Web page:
I struggle with how you can get the typical parish to open up to the concept of an “open source” model. It seems we are far too used to the current adversarial form, and I again agree that something different would be a drastic change, though in this case, not at all a change in the Holy Tradition, solely in our small “t” ways of doing things. And in this I fully agree with a good man who recently reminded me that tradition was made for man, not man for tradition 😉
    You say one thing that puzzles me a bit however, that is ;
    “Relegating a priest to manage only the liturgical aspects and visitation emasculates the priest.”
    I cna’t imagine a priest who would feel emasculated by having these be his chief duties while having a capable and cooperative team of lay-people capably assisting, and in fact leading in other areas. It is, imho, one of the great deficiencies in the life of the modern parish when a priest must not only provide these most valuable and exhaustive services, but then also be responsible for the total administration of all other parish functions. This is where a competent parish council of the kind you have outlined ,and Fr. Gregory has rightly proffered often doesn’t exist in our modern paradigm, would come into play.It would enable a priest to more fully concentrate on these activities, along with giving very general oversight to the other issues.
    I feel like I may be rambling aimlessly here, and if I indeed am, please forgive me.
    For what it’s worth,
    Subdeacon Eusebios

  5. Anonymous Says:

    Father Bless!
    The discussion of “open-source” vs. “closed-source” is very interesting. Having been Orthodox my entire life (but truly becoming Orthodox in my 20s), I have always viewed a healthy parish (although never officially called it this), as an “open-source place.” While a priest’s role is most definitely Liturgical, it is also parishioner based. Wouldn’t a shepherd know each of his flock? Wouldn’t a shepherd do whatever it takes to keep his flock together?
    When a parish is successful, it isn’t because of the priest alone, or the parishioners only. The same is true for a failing parish…it isn’t some “one’s” fault.
    A successful parish is one that is built upon the cooperation of everyone ~ consisting of the clergy, the council, and essentially all laity. While you will never achieve 100% participation in this effort, I would certainly hope more than 10%!!! Again, it is all about the “team.” Parishes that are successful depend on this! A priest can not be a mystery…just as his flock can not be a mystery to him. Cooperation, Communication, & Communion!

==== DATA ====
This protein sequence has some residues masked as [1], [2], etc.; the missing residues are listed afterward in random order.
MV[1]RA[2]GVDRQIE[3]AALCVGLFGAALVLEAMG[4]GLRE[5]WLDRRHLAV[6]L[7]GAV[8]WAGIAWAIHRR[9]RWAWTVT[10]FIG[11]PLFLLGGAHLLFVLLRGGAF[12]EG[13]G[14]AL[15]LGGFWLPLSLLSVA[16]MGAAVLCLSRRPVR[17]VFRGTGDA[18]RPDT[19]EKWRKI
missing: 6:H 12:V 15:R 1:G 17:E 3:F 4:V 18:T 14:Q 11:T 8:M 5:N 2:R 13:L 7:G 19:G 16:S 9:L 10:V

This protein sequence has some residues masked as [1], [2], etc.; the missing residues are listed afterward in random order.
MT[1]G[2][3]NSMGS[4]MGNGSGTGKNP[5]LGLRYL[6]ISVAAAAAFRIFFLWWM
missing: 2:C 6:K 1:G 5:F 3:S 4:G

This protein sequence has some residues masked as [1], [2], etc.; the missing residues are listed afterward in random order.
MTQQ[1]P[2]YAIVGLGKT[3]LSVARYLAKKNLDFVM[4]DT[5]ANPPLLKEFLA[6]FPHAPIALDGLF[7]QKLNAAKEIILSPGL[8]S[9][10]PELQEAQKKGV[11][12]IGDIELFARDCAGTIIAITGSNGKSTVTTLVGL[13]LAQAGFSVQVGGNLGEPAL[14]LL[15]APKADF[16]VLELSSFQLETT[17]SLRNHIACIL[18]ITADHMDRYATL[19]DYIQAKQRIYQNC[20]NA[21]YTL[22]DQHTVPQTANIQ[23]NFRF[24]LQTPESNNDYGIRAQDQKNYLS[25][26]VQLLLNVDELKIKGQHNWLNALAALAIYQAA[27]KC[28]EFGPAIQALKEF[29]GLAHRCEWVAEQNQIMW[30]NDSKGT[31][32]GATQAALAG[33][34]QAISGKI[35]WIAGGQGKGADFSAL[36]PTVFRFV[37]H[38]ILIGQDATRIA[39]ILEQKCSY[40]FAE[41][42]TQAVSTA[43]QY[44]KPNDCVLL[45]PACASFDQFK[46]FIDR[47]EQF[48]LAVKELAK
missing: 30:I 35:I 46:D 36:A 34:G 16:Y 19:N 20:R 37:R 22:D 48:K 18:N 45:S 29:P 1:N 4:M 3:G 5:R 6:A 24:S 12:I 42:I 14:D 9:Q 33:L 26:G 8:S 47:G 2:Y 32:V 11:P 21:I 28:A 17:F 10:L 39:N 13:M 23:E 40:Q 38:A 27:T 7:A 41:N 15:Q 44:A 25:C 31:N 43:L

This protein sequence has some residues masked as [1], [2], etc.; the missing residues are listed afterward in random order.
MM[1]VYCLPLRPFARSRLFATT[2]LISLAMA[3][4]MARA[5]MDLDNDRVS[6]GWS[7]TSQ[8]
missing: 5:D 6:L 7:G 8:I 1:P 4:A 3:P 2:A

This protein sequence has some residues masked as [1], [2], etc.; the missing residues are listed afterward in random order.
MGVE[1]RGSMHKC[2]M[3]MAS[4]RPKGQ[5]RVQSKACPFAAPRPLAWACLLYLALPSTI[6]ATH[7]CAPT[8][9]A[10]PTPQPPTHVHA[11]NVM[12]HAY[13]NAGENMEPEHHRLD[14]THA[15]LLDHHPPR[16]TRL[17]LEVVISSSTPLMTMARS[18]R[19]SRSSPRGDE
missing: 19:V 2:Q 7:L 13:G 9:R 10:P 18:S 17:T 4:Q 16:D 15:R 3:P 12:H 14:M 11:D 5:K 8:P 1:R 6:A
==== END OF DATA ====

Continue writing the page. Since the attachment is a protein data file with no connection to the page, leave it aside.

A parish priest that works with his lay members(I don’t just mean cooperates, but physically works with them) is leading by example, and is ultimately opening up his relationship with his parishioners to be an “open source.” He becomes approachable by all, and is seen not only as Father, but as a true Spiritual Leader ~ someone to trust and to establish relationships with.

    Forgive the anonymous tag…I do not know how to choose an identity!

  6. Anonymous Says:

    It isn’t however clear to me what you by “radically new” programs.

    Radically new programs 15 years ago was an Orthodox church building a Habitat For Humanity house.

    Ten years ago, it was having a church web page.

    Five years ago, it was internet radio.

    Magdalena

  7. Fr. Gregory Jensen Says:

    As much as I am able to do so, the essay I put on line this morning is an attempt to fill in some of the details of what I called here an “open source” model of the parish. Yes, as all of you have pointed out, the heart of such a model is cooperation among all the members of the community.

    The great irony is that because we are social beings we will always cooperate with one another, even if our cooperation, our working together, is motivated by jealousy or fear of each other. In a sense it like what happens when I try and hide from other people who I am by lying. When I lie about myself, what am I do but revealing myself as a lair to the other person? Human being can’t NOT be self-revelatory and we can’t NOT cooperate, even if we cooperate in our own destruction.

    I appreciate the comments that you Eusebios and Magdalena have made. These are weighty issues for which there are ready made, much less easy, responses.

    But it is especially by our cooperation, in a healthy sense of loving one another, that Christ has called us to bear witness to the world. As I mentioned in the essay I posted this morning (10/25), this begins with the realization that whatever I have is dependent upon the gifts that others have for its completion. Or as Fr Michael Oleska once put it: “Heaven just ain’t heaven of you ain’t there.”

    Quick aside, Anonymous #2, when you post you need a Google account to sign in with an identity. There is no need to do this however–you can simply sign your name and, if you want me to respond privately, just click the contact button on the opening page of the blod.

    In Christ,

    +FrG